| | Other topics
News articles on green
Mongabay.com news articles on green in blog format. Updated regularly.
Horror movie bugs: new wasp species builds nest with the bodies of dead ants
(07/02/2014) If ants made horror movies this is probably what it would look like: mounds of murdered ants sealed up in a cell. The villain of the piece—at least from the perspective of the ants—is a new species of spider wasp, which scientists have aptly dubbed the bone-house wasp (Deuteragenia ossarium) in a paper released today in PLOS ONE.
NASA successfully launches carbon-sensing satellite
(07/02/2014) On Wednesday NASA successfully launched the Orbiting Carbon Observatory-2 (OCO-2), a satellite that will track carbon dioxide in the atmosphere.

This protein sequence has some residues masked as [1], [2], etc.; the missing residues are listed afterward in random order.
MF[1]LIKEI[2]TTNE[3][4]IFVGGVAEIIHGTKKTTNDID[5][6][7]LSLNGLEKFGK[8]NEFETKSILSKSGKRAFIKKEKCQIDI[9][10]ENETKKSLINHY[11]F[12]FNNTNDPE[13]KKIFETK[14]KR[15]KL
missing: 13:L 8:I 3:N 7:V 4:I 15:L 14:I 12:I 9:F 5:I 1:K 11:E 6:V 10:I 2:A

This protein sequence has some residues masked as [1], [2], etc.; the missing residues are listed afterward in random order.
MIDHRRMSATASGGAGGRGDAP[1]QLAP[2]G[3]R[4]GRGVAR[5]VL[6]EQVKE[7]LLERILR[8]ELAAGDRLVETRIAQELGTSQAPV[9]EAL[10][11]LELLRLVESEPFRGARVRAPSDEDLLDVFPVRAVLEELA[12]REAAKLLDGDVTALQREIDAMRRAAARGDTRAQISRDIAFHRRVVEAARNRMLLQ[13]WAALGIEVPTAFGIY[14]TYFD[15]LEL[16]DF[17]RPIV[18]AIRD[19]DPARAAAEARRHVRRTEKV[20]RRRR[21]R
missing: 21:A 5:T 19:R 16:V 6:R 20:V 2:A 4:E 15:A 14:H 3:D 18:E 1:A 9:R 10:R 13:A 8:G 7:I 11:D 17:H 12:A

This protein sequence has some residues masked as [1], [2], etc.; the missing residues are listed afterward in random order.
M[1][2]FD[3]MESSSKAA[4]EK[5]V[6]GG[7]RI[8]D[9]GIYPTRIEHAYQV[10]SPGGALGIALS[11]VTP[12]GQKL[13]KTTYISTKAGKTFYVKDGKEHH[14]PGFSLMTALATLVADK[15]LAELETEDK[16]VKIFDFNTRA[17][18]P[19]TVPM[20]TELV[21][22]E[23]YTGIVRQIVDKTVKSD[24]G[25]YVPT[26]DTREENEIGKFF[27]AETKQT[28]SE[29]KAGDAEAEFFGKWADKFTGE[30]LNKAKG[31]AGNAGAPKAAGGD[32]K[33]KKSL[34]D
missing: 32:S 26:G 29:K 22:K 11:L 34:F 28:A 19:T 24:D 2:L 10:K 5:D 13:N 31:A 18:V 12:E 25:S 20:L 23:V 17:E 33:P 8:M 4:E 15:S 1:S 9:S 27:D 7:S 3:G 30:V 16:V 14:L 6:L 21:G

Bigfoot found? Nope, 'sasquatch hairs' come from cows, raccoons, and humans
(07/01/2014) Subjecting 30 hairs purportedly from bigfoot, the yeti, and other mystery apes has revealed a menagerie of sources, but none of them giant primates (unless you count humans). Using DNA testing, the scientists undertook the most rigorous and wide-ranging examination yet of evidence of these cryptic—perhaps mythical—apes, according to a new study in the Proceedings of Royal Society B.
On the brink of extinction: Javan rhino has new enemy in invasive palm
(07/01/2014) The last of Indonesia's critically endangered Javan rhinoceroses have survived poachers, rapid deforestation and life in the shadow of one of the archipelago's most active volcanoes. But an invasive plant is now posing a new threat to the world's rarest species of rhino.